Katomi

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Wood boats:
I am the newbi here but the old boys at the sailing club have a bucket of sea water in their wooden dingies to keep them wet so the dont dry out. My 1960 enterprise would take a dat to tak up water then would tighten up stop moving about in the joints and sail a treat. I currently have an old boat which I hope peeps here will help me id which is also wood and lives on a swinging mooring all year round and she takes up about an inch of water in the bilg then stays at that amount as the wood expands
Stephen
 

Seagreen

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If you are going to stay afloat for any length of time in fresh river water, it would be a good idea to throw handfuls of salt about the bilges to salinise the water seepage and prevent rot. Dunno what the environmentalists would make of this, though.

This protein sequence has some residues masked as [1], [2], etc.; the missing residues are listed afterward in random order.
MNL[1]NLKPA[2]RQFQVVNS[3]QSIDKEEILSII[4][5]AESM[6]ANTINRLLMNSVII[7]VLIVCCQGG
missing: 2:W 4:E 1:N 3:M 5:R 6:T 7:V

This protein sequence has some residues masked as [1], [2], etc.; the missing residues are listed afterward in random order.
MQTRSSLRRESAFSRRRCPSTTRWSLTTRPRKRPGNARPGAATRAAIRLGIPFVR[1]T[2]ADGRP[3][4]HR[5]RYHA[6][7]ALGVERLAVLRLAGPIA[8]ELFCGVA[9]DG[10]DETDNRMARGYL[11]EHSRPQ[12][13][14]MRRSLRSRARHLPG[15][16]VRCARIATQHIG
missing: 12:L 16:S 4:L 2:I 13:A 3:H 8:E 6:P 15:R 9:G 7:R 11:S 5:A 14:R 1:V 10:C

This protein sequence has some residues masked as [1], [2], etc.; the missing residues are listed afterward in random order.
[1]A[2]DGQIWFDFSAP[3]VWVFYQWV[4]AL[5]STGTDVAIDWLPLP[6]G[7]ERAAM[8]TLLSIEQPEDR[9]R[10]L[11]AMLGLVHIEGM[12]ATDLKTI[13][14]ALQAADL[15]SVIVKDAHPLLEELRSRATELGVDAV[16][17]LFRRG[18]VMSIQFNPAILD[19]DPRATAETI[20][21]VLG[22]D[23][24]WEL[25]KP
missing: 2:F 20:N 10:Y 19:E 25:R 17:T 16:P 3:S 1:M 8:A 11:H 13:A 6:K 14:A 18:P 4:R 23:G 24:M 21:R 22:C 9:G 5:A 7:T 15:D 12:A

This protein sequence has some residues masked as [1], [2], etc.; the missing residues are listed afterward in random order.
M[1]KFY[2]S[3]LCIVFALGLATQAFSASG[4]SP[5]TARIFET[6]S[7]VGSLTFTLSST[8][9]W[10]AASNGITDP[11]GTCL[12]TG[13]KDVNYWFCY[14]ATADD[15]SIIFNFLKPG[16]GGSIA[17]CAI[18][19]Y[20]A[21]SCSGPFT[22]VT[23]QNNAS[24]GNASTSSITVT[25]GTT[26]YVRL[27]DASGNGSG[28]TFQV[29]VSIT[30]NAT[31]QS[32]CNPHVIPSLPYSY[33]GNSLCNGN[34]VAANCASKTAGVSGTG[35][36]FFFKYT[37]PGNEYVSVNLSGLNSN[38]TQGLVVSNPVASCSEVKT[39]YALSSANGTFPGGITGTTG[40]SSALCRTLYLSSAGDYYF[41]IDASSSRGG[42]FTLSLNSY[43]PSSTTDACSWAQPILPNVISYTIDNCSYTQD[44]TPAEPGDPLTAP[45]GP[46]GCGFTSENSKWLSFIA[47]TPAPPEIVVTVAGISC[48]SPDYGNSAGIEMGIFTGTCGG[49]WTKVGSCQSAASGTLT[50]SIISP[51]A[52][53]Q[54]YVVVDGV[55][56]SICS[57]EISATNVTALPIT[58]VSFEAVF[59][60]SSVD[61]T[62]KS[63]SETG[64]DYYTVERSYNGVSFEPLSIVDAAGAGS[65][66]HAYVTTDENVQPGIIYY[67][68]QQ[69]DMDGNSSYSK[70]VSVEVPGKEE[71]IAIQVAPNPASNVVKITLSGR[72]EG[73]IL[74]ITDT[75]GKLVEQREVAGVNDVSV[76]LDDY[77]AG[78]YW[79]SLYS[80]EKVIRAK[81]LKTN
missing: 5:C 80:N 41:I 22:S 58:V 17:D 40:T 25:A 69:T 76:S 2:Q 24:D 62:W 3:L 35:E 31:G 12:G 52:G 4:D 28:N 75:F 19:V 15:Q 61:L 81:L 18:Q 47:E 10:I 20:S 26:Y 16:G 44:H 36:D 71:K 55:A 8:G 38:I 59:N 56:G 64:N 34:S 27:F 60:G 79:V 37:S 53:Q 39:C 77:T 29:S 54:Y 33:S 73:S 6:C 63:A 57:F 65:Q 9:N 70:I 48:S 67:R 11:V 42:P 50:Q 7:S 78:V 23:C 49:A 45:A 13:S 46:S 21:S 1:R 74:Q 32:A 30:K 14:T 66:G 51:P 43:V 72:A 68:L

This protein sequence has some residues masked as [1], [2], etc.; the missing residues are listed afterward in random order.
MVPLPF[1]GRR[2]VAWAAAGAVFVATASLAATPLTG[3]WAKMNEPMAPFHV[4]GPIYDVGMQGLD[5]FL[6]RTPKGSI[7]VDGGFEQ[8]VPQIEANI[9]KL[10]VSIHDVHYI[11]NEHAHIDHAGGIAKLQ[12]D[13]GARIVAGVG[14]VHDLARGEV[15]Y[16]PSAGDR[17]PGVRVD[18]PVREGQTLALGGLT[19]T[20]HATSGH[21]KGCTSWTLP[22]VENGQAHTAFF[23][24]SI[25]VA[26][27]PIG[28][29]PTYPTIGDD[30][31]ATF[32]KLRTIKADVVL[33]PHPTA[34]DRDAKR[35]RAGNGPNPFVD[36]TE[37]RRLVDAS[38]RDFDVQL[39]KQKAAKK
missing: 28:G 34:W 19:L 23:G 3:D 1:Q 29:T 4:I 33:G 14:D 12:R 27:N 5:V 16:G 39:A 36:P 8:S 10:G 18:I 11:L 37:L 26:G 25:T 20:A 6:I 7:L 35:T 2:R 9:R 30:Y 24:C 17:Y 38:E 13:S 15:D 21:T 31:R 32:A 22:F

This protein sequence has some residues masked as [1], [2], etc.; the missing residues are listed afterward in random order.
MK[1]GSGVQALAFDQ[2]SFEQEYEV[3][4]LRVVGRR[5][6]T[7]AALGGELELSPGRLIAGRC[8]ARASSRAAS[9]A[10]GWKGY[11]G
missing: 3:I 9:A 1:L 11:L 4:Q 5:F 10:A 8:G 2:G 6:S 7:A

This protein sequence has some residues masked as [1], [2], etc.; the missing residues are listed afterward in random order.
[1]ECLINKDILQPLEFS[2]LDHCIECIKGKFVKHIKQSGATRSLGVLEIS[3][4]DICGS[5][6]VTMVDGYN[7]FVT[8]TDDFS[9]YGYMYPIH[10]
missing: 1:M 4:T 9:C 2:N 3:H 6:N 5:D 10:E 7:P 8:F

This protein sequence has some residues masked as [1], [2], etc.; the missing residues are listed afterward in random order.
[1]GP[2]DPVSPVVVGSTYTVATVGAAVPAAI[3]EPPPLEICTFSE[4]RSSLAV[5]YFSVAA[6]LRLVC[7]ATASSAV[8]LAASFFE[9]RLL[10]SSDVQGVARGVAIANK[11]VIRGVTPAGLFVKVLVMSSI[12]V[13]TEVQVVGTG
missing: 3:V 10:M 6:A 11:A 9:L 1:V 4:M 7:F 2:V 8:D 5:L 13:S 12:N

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[ QUOTE ]
This does no harm?
Is there any value in filling the bilges with river water for the winter or is that plain daft?

[/ QUOTE ]

I would definitely NOT use river water unless it is an estuary. Sea water preserves wood, fresh water rots it.